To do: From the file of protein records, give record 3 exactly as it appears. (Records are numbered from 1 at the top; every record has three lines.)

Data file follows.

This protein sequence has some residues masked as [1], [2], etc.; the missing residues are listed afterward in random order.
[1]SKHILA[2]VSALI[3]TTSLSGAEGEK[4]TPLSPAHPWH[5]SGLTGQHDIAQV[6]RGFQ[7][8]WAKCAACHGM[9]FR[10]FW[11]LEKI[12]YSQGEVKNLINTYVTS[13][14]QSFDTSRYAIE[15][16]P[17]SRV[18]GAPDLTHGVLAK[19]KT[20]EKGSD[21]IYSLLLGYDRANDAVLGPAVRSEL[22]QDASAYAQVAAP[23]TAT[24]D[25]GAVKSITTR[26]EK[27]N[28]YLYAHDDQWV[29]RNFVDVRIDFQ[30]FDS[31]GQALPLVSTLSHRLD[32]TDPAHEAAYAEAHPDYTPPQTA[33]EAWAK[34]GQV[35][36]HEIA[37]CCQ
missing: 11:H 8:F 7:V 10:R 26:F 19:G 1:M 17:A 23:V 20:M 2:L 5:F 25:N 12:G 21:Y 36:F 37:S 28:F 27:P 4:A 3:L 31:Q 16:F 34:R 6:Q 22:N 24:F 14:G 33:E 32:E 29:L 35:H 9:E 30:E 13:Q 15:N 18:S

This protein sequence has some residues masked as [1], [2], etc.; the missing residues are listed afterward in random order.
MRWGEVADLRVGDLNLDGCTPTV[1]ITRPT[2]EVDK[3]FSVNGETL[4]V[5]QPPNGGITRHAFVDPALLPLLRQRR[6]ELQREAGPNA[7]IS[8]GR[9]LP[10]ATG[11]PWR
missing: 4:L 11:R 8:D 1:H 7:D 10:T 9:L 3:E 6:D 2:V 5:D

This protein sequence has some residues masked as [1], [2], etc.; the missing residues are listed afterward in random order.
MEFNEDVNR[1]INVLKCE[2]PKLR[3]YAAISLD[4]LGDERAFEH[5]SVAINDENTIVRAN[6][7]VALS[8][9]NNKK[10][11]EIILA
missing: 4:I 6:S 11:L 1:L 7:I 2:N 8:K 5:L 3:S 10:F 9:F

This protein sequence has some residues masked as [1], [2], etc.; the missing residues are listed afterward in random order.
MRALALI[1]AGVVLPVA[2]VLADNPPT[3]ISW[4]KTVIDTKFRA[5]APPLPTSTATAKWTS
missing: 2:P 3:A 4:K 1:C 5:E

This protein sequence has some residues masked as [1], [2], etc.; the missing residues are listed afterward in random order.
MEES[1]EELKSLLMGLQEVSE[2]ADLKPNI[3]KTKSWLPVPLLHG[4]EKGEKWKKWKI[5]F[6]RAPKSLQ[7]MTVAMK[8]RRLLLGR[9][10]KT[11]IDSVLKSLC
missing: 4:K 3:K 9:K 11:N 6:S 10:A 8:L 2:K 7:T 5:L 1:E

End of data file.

This protein sequence has some residues masked as [1], [2], etc.; the missing residues are listed afterward in random order.
MEFNEDVNR[1]INVLKCE[2]PKLR[3]YAAISLD[4]LGDERAFEH[5]SVAINDENTIVRAN[6][7]VALS[8][9]NNKK[10][11]EIILA
missing: 4:I 6:S 11:L 1:L 7:I 2:N 8:K 5:L 3:S 10:F 9:F